More importantly, the company reintroduced financial guidance after suspending it in March. The mid-range of their full year estimates are 12% above what the consensus had forecast and the company sees continued economic improvement
Wal-Mart same store comps +9.3% for the quarter vs 5.4% expected.
E-commerce grew 97%, nearly doubling over last year
Sam’s Club +13.3%, while new member count grew over 60%
All this done while maintaining their margins.
Home depot same store comps +23.4% vs 10.9% expected.
Maintained their operating margin
Constructions of new U.S. homes surged 22.6% last month benefiting Home Depot storefronts with increased demand for building materials
Airbnb has filed confidential IPO paperwork this past week
Had been privately valued at $31bln before this year
Aside from the COVID pandemic, the company continues to face headwinds from regulators and local communities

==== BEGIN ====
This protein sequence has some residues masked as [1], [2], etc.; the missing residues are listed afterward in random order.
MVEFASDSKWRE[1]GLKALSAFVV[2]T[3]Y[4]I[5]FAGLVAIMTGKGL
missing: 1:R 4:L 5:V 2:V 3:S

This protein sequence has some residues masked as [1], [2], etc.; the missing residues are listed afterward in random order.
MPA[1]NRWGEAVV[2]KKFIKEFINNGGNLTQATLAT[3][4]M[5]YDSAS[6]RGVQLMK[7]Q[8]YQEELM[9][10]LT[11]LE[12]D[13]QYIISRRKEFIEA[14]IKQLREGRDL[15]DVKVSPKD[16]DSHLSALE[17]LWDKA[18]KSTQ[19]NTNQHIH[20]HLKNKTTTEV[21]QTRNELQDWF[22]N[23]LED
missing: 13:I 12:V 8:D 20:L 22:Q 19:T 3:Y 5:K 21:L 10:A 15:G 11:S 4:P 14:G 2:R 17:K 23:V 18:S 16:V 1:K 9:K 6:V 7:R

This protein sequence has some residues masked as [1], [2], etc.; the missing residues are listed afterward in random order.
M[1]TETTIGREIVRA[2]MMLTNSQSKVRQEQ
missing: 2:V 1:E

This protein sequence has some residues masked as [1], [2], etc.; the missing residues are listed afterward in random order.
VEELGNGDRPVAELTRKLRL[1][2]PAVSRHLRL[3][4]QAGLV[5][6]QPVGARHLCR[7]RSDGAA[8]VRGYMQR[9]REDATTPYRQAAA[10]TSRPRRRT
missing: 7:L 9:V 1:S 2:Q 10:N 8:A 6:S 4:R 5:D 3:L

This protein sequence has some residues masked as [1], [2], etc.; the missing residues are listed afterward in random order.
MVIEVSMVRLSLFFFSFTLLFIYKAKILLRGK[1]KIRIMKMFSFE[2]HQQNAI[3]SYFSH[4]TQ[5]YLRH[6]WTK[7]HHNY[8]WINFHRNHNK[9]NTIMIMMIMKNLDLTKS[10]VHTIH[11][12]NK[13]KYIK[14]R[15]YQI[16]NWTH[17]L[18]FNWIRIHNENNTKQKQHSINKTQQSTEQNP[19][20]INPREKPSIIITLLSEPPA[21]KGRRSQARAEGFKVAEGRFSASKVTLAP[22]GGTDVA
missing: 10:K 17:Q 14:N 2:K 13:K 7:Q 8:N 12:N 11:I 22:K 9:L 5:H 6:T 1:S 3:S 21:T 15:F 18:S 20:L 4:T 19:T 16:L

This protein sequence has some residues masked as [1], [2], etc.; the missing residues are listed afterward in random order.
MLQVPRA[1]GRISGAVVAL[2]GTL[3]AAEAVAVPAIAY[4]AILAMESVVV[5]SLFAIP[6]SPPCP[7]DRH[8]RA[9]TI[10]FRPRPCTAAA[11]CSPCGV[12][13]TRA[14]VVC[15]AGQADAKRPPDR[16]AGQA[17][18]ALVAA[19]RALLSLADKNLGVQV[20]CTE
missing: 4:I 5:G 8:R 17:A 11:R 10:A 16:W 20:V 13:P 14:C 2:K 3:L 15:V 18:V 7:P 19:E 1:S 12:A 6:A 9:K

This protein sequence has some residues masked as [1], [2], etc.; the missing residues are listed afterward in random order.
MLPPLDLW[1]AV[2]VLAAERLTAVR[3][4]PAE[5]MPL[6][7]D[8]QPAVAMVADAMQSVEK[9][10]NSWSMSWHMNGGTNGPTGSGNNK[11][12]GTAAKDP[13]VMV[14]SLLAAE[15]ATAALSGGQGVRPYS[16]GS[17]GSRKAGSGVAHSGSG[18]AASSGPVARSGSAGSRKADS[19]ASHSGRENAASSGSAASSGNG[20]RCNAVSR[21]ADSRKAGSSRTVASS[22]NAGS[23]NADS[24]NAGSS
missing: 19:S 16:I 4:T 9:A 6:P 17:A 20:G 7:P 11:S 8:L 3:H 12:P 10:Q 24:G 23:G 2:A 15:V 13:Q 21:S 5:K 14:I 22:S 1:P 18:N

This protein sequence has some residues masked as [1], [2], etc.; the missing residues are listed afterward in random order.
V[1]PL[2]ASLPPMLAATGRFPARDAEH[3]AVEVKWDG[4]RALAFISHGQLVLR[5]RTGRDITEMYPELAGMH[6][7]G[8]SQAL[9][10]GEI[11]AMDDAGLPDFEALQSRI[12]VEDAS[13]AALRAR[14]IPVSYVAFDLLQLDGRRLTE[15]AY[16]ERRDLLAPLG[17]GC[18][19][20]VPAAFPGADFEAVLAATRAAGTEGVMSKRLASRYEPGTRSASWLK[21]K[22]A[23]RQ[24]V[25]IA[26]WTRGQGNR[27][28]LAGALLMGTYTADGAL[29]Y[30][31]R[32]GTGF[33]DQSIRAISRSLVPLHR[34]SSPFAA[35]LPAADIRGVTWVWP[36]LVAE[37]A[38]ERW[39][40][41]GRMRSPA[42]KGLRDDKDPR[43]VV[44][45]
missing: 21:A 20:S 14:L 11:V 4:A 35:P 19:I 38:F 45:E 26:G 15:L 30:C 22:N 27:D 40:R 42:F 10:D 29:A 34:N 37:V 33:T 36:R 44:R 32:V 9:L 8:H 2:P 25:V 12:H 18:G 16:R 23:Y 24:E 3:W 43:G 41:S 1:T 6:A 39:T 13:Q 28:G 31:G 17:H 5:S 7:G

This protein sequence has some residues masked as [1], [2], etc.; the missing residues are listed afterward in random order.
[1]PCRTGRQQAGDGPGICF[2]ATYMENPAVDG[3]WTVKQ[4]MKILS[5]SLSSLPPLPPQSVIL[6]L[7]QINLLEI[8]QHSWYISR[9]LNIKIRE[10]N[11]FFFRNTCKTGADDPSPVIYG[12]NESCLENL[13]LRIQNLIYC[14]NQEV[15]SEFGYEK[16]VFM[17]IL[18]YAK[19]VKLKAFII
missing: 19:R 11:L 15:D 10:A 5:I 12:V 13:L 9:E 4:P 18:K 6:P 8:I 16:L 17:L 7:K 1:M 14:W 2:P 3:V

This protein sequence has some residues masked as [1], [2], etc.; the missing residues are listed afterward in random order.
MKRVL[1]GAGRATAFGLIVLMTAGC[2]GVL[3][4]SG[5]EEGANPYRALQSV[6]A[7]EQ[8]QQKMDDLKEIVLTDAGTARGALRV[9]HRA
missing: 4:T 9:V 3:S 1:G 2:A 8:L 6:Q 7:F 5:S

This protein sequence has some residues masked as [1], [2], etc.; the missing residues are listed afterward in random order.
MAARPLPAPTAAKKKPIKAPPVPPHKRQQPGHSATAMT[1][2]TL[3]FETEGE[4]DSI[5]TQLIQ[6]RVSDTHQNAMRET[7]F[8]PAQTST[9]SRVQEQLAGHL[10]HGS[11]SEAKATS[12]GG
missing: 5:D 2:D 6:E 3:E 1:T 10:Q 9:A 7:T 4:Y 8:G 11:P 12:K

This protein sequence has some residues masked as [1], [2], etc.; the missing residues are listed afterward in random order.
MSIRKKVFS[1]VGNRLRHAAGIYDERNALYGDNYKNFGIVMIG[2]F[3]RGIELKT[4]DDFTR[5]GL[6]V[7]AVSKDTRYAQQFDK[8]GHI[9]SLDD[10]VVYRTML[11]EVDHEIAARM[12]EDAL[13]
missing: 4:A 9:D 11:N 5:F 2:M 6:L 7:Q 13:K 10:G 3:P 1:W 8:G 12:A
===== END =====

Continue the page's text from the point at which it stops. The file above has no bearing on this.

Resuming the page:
While the pandemic has temporarily impaired their business, the company had stockpiled cash leading up to the pandemic in order to have capital available for growth in new markets ($3bln with an additional $1bln credit line)
Apple’s market capitalization surpassed $2tln on Wednesday making it the biggest company in the world and the first U.S. company to hit this valuation.
It took Apple 42 years to reach a $1tln valuation, but only two years after that to break $2tln
All of Apple’s second $1tln came in the past 21 weeks
Nvidia Corp. reported strong Q2 profit and revenue on Wednesday trumping the street’s estimates
Data-center business outperforms gaming for the first time